It has taken an army of people to help me build a new life, far removed from the world of Money-For-Sex. Faithful friends surround me, offering both practical help and encouragement. A wise couple have become mentors and parent figures to me, lavishing unconditional love on me and my family. Another dear couple have become my older brother and sister, offering their listening ears and thoughtful counsel. A series of therapists and counselors have helped me understand the impact of complex PTSD on my body and mind, trained me in survival skills, and offered wisdom specific to my situation. My doctors help provide cohesive physical care to complement my emotional and mental healing. Solid legal advice has helped me untangle some complexity that remains from my past. I’ve been fortunate to have pastors that remind me of God’s love for me and the hope that is available to me as his precious daughter.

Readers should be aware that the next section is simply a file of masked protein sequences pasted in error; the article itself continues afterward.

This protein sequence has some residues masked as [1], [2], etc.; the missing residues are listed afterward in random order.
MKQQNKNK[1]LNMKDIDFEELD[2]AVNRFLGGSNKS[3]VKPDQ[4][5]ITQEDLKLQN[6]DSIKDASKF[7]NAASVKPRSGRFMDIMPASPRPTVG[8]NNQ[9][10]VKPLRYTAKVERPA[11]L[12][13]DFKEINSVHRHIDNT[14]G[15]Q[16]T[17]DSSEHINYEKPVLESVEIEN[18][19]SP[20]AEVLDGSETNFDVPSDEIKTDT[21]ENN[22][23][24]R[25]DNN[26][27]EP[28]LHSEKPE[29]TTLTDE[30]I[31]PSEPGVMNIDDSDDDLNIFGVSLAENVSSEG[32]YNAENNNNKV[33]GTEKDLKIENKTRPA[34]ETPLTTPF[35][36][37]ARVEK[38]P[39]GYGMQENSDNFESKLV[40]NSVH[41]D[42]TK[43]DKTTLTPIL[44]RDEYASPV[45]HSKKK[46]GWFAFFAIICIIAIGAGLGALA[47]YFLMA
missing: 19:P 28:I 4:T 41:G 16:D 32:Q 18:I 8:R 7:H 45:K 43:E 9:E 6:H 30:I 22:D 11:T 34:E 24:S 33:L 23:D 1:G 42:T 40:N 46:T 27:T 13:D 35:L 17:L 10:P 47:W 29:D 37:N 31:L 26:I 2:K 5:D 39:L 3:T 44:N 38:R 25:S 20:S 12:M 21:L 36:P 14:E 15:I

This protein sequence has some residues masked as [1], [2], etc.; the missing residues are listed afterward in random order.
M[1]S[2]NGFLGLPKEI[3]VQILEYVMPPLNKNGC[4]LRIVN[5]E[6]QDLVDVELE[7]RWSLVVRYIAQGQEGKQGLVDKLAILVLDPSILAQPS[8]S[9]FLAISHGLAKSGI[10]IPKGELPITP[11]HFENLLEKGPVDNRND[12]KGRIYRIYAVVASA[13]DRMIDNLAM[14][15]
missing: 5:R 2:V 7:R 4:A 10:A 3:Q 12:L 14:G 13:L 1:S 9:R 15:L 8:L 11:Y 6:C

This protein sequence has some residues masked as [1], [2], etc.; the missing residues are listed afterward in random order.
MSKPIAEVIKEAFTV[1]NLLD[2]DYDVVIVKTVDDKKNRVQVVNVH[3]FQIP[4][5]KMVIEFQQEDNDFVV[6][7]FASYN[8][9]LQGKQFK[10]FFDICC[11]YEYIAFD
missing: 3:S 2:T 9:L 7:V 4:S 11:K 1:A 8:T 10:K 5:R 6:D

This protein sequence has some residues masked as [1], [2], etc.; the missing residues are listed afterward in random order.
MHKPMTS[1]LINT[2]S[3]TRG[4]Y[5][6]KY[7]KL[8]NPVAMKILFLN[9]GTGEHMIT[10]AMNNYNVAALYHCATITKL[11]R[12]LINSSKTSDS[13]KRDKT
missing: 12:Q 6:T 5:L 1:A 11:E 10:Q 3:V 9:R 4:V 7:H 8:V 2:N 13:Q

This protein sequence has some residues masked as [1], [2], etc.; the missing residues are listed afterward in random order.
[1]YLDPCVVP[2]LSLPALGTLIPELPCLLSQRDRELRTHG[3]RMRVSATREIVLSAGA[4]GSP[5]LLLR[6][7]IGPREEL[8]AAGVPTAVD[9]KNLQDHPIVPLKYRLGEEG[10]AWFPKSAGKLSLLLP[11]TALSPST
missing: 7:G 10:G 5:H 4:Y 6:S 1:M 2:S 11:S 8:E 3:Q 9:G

I begin to choke up with tears when I remember all of my helpers - the people who cheer me on, love me, and hope the best for me when I run out of strength to hope for myself. My helpers aren’t people with Christian platitudes, trite sayings, or judgemental attitudes. They are fellow imperfect human beings who don’t pretend they have all the answers. I’ve often been challenging to love, which makes it all the sweeter when people persevere in relationship with me.
I read this quote about love a few years ago and it has stuck with me.
“Love isn’t a state of perfect caring. It is an active noun like struggle. To love someone is to strive to accept that person exactly the way he or she is, right here and now.” -Fred Rogers
Over the course of my life, I’ve been horrifically harmed at the hands of other people. I find it humbling and beautiful to realize that I’ve also received incredible love and help from the hands of other people. Accepting kindness from others who respect my humanity heals deep wounds on my heart. Love doesn’t exist in a vacuum or in isolation. Love happens in connection and relationship with God and other people.